Arkadiusz Wisniowski, University of Manchester
James Raymer, Australian National University
In this paper, we extend the well-known multiregional population projection model developed by Andrei Rogers and colleagues to be fully probabilistic. Multiregional models provide a general and flexible platform for modelling and analysing population change over time. They allow the combination of all the main components of population change by age with various transitions that population groups may experience throughout their life course. What distinguishes these models from ordinary projections is that they include transition matrices of interregional migration by age. This information is an important component of subnational population change yet models for forecasting the patterns for use in population projections are largely non-existent. National statistical offices tend to rely on simple deterministic assumptions regarding net migration or gross flows of in-migration and out-migration. These models do not take into account the linkages between origins and destinations and often have to be adjusted to ensure zero net migration and the same totals for in-migration and out-migration. In this paper, we focus on the full matrix of flows to avoid this problem. To deal with the large number of possible flows, we develop a Bayesian hierarchical model to forecast age-specific interregional migration in England, and then include this information with probabilistic forecasts of regional births, deaths, immigration and emigration. The results demonstrate the differences that arise from different models specifications and the promise of the general approach.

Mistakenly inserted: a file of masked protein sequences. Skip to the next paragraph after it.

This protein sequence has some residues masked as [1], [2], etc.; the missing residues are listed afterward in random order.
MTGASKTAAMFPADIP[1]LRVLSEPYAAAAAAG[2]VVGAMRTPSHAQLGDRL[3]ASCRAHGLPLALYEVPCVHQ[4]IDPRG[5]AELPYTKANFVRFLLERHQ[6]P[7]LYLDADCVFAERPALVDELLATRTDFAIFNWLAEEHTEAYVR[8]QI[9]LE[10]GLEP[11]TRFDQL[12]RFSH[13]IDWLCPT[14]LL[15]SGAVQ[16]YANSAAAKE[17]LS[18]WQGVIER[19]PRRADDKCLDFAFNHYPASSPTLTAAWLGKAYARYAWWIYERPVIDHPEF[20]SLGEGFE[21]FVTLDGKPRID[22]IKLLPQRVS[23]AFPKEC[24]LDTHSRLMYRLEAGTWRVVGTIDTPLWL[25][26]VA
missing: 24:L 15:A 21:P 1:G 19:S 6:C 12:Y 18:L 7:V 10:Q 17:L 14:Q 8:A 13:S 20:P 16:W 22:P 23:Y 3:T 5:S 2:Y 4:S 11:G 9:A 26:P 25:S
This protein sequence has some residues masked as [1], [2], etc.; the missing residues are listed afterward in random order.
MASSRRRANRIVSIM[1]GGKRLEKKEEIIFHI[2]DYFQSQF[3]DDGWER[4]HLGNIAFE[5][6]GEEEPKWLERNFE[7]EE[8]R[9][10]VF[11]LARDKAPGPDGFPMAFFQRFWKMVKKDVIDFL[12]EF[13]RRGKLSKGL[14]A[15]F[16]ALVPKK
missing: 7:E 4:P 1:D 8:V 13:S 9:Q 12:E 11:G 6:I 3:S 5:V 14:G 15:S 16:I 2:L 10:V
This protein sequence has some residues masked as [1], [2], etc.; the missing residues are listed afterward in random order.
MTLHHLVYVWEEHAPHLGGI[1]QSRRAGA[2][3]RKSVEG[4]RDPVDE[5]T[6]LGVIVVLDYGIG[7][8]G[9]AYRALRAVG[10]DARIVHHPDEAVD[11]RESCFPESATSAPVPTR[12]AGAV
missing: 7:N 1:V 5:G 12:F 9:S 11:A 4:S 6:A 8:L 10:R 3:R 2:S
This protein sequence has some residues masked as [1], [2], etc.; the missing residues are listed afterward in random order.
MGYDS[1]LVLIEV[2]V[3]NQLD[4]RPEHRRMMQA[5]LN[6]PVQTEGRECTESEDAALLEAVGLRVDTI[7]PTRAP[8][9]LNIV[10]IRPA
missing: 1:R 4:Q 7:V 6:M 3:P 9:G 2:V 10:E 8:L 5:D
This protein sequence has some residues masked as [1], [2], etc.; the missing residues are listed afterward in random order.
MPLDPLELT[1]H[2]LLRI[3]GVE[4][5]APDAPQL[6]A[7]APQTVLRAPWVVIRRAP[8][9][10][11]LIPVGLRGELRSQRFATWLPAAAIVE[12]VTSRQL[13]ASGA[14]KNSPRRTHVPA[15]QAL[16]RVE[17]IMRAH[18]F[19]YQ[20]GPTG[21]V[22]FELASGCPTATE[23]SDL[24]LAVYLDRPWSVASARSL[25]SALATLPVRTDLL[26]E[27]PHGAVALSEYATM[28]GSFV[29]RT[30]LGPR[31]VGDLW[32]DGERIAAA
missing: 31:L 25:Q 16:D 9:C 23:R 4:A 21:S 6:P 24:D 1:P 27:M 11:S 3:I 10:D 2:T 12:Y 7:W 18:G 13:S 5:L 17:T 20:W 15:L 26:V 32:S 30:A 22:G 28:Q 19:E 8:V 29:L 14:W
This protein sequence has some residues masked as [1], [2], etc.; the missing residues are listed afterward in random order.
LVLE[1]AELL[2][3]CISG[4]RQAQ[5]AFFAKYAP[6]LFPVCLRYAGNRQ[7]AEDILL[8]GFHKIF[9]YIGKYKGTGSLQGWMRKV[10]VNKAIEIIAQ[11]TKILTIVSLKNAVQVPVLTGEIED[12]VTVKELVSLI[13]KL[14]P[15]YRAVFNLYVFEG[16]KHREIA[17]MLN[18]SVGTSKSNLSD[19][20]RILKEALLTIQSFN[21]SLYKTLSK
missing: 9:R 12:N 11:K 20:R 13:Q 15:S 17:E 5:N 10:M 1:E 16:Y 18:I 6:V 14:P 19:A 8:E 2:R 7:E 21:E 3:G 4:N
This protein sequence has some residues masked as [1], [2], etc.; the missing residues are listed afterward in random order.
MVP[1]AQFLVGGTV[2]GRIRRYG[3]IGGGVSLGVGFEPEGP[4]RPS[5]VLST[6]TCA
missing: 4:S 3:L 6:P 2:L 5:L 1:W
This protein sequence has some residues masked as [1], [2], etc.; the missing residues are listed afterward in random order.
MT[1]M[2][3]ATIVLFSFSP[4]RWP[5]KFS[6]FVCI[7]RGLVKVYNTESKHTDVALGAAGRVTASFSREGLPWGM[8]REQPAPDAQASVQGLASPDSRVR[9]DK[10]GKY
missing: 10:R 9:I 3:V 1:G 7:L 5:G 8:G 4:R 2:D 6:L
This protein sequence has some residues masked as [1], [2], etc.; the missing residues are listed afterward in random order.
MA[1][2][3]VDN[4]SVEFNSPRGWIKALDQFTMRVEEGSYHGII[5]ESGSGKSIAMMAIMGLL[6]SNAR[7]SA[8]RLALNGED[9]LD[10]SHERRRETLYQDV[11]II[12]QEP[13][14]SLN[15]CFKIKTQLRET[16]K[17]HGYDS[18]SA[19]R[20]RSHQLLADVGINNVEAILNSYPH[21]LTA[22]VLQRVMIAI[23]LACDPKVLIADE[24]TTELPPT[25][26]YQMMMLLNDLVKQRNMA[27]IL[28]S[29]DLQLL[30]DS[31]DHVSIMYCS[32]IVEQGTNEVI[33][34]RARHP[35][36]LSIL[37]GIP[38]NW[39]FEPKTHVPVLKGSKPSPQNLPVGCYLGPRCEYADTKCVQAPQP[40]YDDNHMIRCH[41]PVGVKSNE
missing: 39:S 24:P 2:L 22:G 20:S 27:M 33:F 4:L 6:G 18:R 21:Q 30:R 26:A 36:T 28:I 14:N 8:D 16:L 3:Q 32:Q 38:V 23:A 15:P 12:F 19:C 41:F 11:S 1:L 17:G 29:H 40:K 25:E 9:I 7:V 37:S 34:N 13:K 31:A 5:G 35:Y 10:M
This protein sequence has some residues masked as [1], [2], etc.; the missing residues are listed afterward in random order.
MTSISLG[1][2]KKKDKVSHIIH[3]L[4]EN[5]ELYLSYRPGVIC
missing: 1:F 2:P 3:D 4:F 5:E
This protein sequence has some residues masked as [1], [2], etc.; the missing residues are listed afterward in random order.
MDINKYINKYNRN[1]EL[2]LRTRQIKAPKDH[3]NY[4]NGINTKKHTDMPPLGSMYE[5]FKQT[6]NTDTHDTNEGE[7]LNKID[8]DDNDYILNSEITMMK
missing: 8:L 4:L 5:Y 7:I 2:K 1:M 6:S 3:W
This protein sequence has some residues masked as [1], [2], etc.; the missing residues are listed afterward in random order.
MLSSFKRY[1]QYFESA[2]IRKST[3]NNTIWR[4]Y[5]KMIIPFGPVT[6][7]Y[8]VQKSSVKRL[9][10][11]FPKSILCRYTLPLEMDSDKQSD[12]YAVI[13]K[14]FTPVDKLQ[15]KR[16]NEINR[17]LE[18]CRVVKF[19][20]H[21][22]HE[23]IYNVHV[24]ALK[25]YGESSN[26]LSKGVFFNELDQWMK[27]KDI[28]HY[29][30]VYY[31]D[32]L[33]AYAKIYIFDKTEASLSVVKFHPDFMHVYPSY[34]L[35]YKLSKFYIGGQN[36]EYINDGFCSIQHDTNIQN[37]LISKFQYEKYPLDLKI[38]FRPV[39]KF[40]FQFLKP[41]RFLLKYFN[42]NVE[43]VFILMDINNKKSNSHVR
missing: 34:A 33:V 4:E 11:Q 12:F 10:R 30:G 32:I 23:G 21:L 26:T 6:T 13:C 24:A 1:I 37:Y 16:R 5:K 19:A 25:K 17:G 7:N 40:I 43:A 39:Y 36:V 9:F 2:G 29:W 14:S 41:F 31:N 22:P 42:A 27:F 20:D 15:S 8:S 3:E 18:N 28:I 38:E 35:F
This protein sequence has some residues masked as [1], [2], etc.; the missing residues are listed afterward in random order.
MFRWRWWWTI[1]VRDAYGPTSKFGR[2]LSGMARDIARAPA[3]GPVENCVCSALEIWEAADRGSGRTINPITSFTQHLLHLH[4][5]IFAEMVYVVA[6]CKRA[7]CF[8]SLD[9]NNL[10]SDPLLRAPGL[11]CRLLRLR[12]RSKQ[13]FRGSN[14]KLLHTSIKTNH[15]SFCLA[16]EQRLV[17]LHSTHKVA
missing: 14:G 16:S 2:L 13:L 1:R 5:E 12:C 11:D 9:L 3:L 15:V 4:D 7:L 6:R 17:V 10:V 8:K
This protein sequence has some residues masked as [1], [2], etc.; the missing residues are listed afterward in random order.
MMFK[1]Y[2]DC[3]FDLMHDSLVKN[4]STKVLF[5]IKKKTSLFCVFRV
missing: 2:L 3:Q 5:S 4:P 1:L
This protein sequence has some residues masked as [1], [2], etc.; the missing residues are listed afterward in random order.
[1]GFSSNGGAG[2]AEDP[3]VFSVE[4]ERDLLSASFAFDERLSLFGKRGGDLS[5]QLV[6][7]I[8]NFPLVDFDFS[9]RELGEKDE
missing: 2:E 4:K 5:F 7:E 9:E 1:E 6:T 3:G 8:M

Presented in Session 59. Population projections and forecasts